DUBLIN, Ireland - An environmentalist's court challenge to the Irish EPA's decision to grant Monsanto Co. consent to carry out field trials of genetically modified sugar beets is expected to finish in the High Court in Dublin today.

Clare Watson, a member of the campaign group Genetic Concern, is seeking to overturn the EPA's decision on the grounds the agency failed to meet requirements under Irish law in granting the consent.

Monsanto, of St. Louis, has been named as the second respondent in the case, which suffered numerous delays before finally commencing on June 30. (See BioWorld International, Jan. 7, 1998, p. 1.)

The case hinges on what constitutes an acceptable level of risk. Watson's legal team is attempting to demonstrate the Irish legislation that gives effect to the European Union (EU) directive on the deliberate release of genetically modified organisms (GMOs) imposes a stricter safety test than that implied by the EU regulation.

Watson's legal counsel argued last week the directive, known as 90/220, makes provision for national authorities to apply their own discretion in setting a safety threshold in Article 4.1, which states: “Member states shall ensure that all appropriate measures are taken to avoid adverse effects on human health and the environment which might arise from the deliberate release or placing on the market of GMOs.“

The corresponding passage in the Irish regulations states: “The agency shall not consent to a deliberate release unless it is satisfied that the release will not have any adverse effect on human health or the environment.“

Genetic Concern has argued Monsanto's field trial constituted an efficacy test only and failed to guarantee it would have no adverse environmental impact.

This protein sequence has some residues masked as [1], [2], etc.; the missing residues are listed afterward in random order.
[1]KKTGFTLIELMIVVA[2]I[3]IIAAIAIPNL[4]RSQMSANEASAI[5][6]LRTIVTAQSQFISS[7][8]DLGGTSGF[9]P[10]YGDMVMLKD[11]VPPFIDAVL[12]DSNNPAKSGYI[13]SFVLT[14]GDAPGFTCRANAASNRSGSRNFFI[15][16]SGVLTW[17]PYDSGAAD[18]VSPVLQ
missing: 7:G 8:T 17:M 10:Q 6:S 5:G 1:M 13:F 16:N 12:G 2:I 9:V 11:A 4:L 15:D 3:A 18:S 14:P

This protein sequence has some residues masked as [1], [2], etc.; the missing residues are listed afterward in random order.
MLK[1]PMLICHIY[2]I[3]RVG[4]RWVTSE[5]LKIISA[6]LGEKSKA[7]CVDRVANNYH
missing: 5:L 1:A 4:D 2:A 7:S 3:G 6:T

Monsanto has countered that Genetic Concern's interpretation of the legislation is overly restrictive and is tantamount to a requirement that all GMO trials should carry zero risk, which, it says, is impossible to guarantee. The company also has argued 25,000 GMO trials have been performed worldwide without any adverse consequences.

Genetic Concern has also argued the Monsanto dossier that formed the basis of the EPA's decision was incomplete and the consent is therefore invalid.

The judge, Justice Philip O'Sullivan, who declared himself to be a part-time organic farmer at the outset of the case, is not expected to give his ruling until late September, although according to a Monsanto spokesman, a decision could come earlier if he decides to rule in favor of Genetic Concern.

Whichever organization loses the case is likely to appeal, he said. Genetic Concern spokesman Quentin Gargan said his organization will appeal if it feels it has a strong point of law.

The current case concerns Monsanto's license to carry out field trials at a state agricultural research station in County Carlow. Its outcome could affect four other trials the company is conducting at other sites in Ireland. One of these, at Arthurstown, County Wexford, was sabotaged by environmental protesters last month.

The case also could have international implications for Monsanto. In a court affidavit originally submitted in May, Monsanto stated: “If it becomes apparent that approvals have been suspended by the courts in Ireland, this may affect the approach adopted by regulatory authorities in other [EU] member states. . . there might be a snowball effect throughout Europe with serious consequences for Monsanto in terms of the loss of advantage of the patent life.“ *